Unconditional respect and care for all humans is an appealing ideal. It allows me to be angry at my fellow citizens while still respecting and empathizing with them. It allows me to care about Trump supporters without excusing their choices or relieving them of responsibility. It’s also really hard. I’ve been trying to find this love, and I will keep trying. I am forcing myself to think about and remember the specific individuals who are hurt by Chinese tariffs or social program cuts, rather than lumping the occupants of Trump country into a faceless and bigoted mass. Sometimes I succeed and sometimes I fail, but at least I am trying.
This solution is, admittedly, imperfect. I’m unavoidably playing into the stereotype of a bleeding-heart liberal and, more importantly, focusing on my internal dialogue doesn’t necessarily translate into becoming a more empathetic person or taking action to help people.
It happens that I was able to put this into practice, or at least attempt to, while applying for summer internships and jobs (every college student’s favorite pastime). I initially refused to consider any positions in areas which voted heavily for Trump, or in organizations which focus on helping populations which tend to support Trump.
However, after realizing how easily I’d let myself dismiss all Trump supporters, I went back to the internships I’d dismissed and started writing cover letters. I didn’t get an offer for any of those positions, and I’m more than willing to admit that I deserved those rejections. But l am doing my best to look for ways to help organizations which help people in rural and right-leaning areas. (Feel free to email me with suggestions!)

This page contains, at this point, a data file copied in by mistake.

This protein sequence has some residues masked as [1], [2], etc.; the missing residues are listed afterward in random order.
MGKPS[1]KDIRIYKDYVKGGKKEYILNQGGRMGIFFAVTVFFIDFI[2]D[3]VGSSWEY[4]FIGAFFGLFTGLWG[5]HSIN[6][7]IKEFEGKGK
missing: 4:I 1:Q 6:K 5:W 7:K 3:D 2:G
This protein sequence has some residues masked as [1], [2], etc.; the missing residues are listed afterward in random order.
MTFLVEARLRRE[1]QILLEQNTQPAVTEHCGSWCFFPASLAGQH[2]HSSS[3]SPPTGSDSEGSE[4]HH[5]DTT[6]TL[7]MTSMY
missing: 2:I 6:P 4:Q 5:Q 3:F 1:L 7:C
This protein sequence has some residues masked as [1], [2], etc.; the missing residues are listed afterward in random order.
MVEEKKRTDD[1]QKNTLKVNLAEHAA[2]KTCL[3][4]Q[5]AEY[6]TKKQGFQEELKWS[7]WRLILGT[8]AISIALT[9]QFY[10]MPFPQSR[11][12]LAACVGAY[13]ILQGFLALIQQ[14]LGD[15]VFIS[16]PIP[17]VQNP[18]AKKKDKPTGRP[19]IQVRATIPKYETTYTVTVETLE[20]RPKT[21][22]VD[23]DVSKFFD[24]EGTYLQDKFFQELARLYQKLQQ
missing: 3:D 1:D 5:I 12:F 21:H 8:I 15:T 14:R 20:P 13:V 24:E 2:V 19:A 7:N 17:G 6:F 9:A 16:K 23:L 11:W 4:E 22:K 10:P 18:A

As I’ve tried to be more empathetic to Trump supporters, though, I’ve run into another question: Are my efforts a betrayal of all the people Trump has harmed (often far more egregiously than he has harmed his supporters)? Am I betraying immigrants and asylum seekers and trans people? Ultimately, I don’t think so. Empathy is not zero-sum, nor is my energy. I can volunteer for multiple charities and attempt to help multiple groups. I will likely choose an event aimed at benefiting refugees over one aimed at raising money for rural workers hurt by tariffs if the two directly conflict, but that sort of conflict hasn’t come up yet.
Empathizing with people with whom I disagree is sometimes difficult, but achievable. Empathizing with people who voted Donald Trump into office about the ways in which Donald Trump has harmed them is much more difficult. If I give up, though, I will be allowing Trump not only to enact terrible policies and undermine democracy as we know it, but also to damage my own humanity. Dr. King wrote about using love to humanize our opponents and ourselves. Our capacity for empathy is what makes us human and, I believe, what makes democracy work. That’s worth saving.
Contact Sarah Myers at smyers3 ‘at’ stanford.edu